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Many students are confused on how to properly use contractions in speech. This is one of the most common errors that I see in my students, so I will explain how this should be done and give some examples of pronunciation.
But first, let us remember that a contraction is a short form of a phrase in English and is most commonly used in informal speech and writing. The phrase is shortened (contracted) by removing one or more letters, inserting an apostrophe in their place and making the phrase into a single word.
In more formal writing we should not use contractions, but it is fine to do in friendly communications with your friends and family where an informal tone is appropriate. When you are reading and come to contractions, you should always pronounce them as contractions and not as the longer phrase they represent.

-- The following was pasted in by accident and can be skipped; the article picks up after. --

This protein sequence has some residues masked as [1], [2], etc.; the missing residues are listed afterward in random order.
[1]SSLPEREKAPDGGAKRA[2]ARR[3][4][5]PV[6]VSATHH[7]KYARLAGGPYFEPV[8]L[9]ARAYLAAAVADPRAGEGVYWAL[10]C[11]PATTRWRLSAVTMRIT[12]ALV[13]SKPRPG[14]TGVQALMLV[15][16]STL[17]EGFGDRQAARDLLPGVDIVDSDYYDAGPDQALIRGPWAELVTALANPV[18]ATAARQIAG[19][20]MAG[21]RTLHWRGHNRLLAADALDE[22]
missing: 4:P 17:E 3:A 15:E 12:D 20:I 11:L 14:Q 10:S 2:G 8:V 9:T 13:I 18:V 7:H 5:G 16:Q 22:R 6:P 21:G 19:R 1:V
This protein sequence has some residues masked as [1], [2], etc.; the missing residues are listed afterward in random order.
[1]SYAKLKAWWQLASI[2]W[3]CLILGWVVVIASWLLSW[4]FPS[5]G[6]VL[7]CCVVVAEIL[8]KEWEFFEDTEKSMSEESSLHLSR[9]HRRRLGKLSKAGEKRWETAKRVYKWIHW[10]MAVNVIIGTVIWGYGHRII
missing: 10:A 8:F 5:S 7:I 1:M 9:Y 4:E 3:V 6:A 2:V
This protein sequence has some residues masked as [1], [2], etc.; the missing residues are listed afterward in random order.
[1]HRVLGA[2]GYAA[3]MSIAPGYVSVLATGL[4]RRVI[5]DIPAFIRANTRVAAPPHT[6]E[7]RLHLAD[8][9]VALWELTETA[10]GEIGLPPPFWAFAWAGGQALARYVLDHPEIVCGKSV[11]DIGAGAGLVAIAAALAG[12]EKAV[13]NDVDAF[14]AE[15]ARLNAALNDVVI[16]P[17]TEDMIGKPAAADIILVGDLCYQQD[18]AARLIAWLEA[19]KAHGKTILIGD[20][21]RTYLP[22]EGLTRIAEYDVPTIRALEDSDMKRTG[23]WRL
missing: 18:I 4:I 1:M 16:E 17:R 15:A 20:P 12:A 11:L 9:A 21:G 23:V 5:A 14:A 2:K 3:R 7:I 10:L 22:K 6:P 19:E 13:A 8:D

For example: You should say can't instead of cannot if it is written as can't. If you see won't, you should always say won't instead of will not. If you make pronouncing contractions properly a habit, your English speech will sound much more natural. You do want to sound natural don't you?
Practice saying some of these:
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